While I do agree that traditional books aren't going anywhere soon, there are some rather big positives the iPad does bring to the literary world.
Easy access to public-domain literature. I am in the process of launching a webcomic that requires a lot of research on literature that's already in the public domain, such as "The Wizard of Oz" with a few swipes. I had the initial book in the series, "The Wonderful Wizard of Oz," on my iPad and read it over the course of a few hours. Being a Kindle graduate, I found the process fairly easy and quickly loaded up some other titles onto the iPad. Of course, many of these are available for most ereaders thanks to Project Gutenberg.
Presenting old classics in a new form. I encourage anyone with an iPad to try out the sample of this interactive version of Lewis Carroll's Alice's Adventures in Wonderland. It is simply superb, and really shows the possibilities of what the iPad can do for reading. Another example is The Elements, one of the initial iPad apps that got raves and with good reason.
If you don't like iBooks, there are alternatives. The moment any reader gets an iPad, they should they load iBooks and Amazon's Kindle app and Stanza. The Kindle app especially has a few features over iBooks such as the ability to read white print on a black background, which is easier for some people. I also love that I can read my original Kindle purchases on the iPad. Thank you, Amazon!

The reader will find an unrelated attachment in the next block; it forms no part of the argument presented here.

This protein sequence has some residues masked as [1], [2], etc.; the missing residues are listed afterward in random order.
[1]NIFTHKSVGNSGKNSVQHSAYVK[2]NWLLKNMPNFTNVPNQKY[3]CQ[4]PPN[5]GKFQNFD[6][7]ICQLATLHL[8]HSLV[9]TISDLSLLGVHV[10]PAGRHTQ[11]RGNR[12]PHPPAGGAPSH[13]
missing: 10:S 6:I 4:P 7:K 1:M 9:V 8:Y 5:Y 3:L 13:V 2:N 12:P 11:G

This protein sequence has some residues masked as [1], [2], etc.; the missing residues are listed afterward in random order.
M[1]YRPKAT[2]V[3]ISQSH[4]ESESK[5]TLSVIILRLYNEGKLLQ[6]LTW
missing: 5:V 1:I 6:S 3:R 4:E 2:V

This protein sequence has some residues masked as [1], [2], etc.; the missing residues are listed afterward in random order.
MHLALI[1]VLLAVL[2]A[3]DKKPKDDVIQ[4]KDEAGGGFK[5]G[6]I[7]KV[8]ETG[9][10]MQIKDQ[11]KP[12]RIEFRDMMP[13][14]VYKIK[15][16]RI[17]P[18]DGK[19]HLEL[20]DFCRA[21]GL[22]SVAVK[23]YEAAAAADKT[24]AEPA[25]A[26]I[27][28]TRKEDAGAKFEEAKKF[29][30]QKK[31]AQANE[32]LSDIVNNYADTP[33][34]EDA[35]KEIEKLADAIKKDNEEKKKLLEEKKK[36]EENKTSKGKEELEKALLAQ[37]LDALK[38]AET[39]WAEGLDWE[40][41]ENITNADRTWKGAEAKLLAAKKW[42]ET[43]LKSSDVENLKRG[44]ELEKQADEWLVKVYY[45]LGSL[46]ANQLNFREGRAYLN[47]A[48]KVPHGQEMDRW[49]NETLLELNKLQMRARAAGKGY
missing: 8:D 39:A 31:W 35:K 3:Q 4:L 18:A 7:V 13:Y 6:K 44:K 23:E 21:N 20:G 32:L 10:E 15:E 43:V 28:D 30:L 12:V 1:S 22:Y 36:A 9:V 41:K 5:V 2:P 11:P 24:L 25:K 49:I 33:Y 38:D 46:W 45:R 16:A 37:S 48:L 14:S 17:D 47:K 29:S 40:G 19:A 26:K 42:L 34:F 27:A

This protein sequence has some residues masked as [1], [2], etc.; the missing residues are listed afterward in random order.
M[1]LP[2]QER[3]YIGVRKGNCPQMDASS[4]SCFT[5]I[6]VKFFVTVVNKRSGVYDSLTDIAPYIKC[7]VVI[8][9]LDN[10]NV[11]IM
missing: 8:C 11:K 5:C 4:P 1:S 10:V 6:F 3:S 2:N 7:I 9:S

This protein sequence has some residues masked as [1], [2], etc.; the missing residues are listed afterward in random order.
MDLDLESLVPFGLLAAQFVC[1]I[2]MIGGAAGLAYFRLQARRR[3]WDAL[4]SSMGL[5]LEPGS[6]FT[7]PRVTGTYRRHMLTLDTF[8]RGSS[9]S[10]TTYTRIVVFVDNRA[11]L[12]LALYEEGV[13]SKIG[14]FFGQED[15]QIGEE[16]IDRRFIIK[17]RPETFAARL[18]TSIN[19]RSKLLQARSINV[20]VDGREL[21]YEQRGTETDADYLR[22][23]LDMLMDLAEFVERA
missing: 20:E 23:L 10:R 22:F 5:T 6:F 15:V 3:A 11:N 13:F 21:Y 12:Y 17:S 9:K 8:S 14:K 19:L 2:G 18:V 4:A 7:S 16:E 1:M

Customize your reading experience. Face it, rotten eyesight affects many of us. The iPad makes it easy to enlarge text, change the font, bookmark, utilize the dictionary to look up a word, even control the brightness from within the app. What it can't do though is change the page itself to be white on black or black on sepia. For that, you'll need the Kindle app. Same goes for note-taking. Once more, the Kindle app tops Apple in this area. Being able to take notes in iBooks should be a no-brainer and I hope Apple remedies this sooner than later.
If you really love the series, you're going to own it in more than one format. I'm guilty of this. I have hardbacks of all the available J.D. Robb mysteries (those that aren't in hardback in paperback), audiobooks and now a few ebooks. I'd do the same thing with Harry Potter if J.K. Rowling ever relents and allows that series to be released in ebook format.
I do agree there are some drawbacks. I found the iPad a bit harder to curl up and read with, but usually placing a small object under the iPad to prop it up in my lap fixed that. Not everyone will like the backlit display -- I happen to love it. I really wish there were more publishers releasing comics and manga on the iPad. Comics from comixology is pretty awesome and reading comics on the iPad is a dream using that app, but it doesn't offer all the series I want -- especially DC Comics and manga publishers like Viz, TOKYOPOP, Del Rey and Yen Press.
Ebooks, be it through the iPad, the Kindle, another device or some mythical product that hasn't been dreamt up yet, isn't everyone's cup of tea. I definitely understand some of Michael's frustrations. But, the advantages that the iPad presents to readers, in my opinion, far outweighs the pitfalls.